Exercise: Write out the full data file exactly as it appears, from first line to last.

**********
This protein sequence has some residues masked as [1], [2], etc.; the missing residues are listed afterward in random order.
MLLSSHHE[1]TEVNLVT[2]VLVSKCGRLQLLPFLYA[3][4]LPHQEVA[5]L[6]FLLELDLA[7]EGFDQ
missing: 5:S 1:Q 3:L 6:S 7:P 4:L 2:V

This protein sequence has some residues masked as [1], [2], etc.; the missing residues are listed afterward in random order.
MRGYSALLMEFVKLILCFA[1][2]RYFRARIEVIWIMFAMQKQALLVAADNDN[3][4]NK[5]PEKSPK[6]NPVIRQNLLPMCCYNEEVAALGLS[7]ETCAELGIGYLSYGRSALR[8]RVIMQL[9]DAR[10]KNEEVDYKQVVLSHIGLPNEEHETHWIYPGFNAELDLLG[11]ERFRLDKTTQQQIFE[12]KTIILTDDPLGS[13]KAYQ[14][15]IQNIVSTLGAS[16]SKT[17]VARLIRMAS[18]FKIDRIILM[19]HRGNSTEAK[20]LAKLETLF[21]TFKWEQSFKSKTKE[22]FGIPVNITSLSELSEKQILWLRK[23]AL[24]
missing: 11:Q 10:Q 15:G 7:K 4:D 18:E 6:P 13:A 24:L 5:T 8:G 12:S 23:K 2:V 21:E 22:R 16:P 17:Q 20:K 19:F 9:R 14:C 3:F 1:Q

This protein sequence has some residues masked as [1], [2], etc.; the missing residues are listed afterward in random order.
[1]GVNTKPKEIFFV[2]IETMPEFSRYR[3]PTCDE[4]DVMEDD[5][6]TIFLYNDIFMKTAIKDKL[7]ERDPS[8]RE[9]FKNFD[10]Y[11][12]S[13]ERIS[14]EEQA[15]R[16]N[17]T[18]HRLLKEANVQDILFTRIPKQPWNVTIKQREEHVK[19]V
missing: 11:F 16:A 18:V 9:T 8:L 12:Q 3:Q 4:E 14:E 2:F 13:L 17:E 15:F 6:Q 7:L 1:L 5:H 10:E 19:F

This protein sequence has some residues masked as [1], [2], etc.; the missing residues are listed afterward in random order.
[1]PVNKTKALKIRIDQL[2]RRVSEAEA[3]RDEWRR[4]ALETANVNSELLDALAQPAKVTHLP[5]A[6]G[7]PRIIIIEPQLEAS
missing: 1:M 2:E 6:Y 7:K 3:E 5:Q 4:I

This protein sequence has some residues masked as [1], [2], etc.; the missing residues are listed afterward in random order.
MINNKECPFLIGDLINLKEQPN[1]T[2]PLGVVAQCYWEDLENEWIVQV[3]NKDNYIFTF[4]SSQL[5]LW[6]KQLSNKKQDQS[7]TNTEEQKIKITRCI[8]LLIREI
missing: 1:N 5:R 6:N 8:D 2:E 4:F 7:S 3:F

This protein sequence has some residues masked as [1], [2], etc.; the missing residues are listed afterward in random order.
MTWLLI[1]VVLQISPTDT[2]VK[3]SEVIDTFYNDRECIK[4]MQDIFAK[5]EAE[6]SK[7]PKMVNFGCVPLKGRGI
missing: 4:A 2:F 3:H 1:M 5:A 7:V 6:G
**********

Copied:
This protein sequence has some residues masked as [1], [2], etc.; the missing residues are listed afterward in random order.
MLLSSHHE[1]TEVNLVT[2]VLVSKCGRLQLLPFLYA[3][4]LPHQEVA[5]L[6]FLLELDLA[7]EGFDQ
missing: 5:S 1:Q 3:L 6:S 7:P 4:L 2:V

This protein sequence has some residues masked as [1], [2], etc.; the missing residues are listed afterward in random order.
MRGYSALLMEFVKLILCFA[1][2]RYFRARIEVIWIMFAMQKQALLVAADNDN[3][4]NK[5]PEKSPK[6]NPVIRQNLLPMCCYNEEVAALGLS[7]ETCAELGIGYLSYGRSALR[8]RVIMQL[9]DAR[10]KNEEVDYKQVVLSHIGLPNEEHETHWIYPGFNAELDLLG[11]ERFRLDKTTQQQIFE[12]KTIILTDDPLGS[13]KAYQ[14][15]IQNIVSTLGAS[16]SKT[17]VARLIRMAS[18]FKIDRIILM[19]HRGNSTEAK[20]LAKLETLF[21]TFKWEQSFKSKTKE[22]FGIPVNITSLSELSEKQILWLRK[23]AL[24]
missing: 11:Q 10:Q 15:G 7:K 4:D 18:E 6:P 13:A 24:L 5:T 8:G 12:S 23:K 2:V 21:E 22:R 16:P 17:Q 20:K 19:F 9:R 14:C 3:F 1:Q

This protein sequence has some residues masked as [1], [2], etc.; the missing residues are listed afterward in random order.
[1]GVNTKPKEIFFV[2]IETMPEFSRYR[3]PTCDE[4]DVMEDD[5][6]TIFLYNDIFMKTAIKDKL[7]ERDPS[8]RE[9]FKNFD[10]Y[11][12]S[13]ERIS[14]EEQA[15]R[16]N[17]T[18]HRLLKEANVQDILFTRIPKQPWNVTIKQREEHVK[19]V
missing: 11:F 16:A 18:V 9:T 8:L 12:Q 3:Q 4:E 14:E 2:F 13:L 17:E 15:F 6:Q 7:L 1:L 5:H 10:E 19:F

This protein sequence has some residues masked as [1], [2], etc.; the missing residues are listed afterward in random order.
[1]PVNKTKALKIRIDQL[2]RRVSEAEA[3]RDEWRR[4]ALETANVNSELLDALAQPAKVTHLP[5]A[6]G[7]PRIIIIEPQLEAS
missing: 1:M 2:E 6:Y 7:K 3:E 5:Q 4:I

This protein sequence has some residues masked as [1], [2], etc.; the missing residues are listed afterward in random order.
MINNKECPFLIGDLINLKEQPN[1]T[2]PLGVVAQCYWEDLENEWIVQV[3]NKDNYIFTF[4]SSQL[5]LW[6]KQLSNKKQDQS[7]TNTEEQKIKITRCI[8]LLIREI
missing: 1:N 5:R 6:N 8:D 2:E 4:F 7:S 3:F

This protein sequence has some residues masked as [1], [2], etc.; the missing residues are listed afterward in random order.
MTWLLI[1]VVLQISPTDT[2]VK[3]SEVIDTFYNDRECIK[4]MQDIFAK[5]EAE[6]SK[7]PKMVNFGCVPLKGRGI
missing: 4:A 2:F 3:H 1:M 5:A 7:V 6:G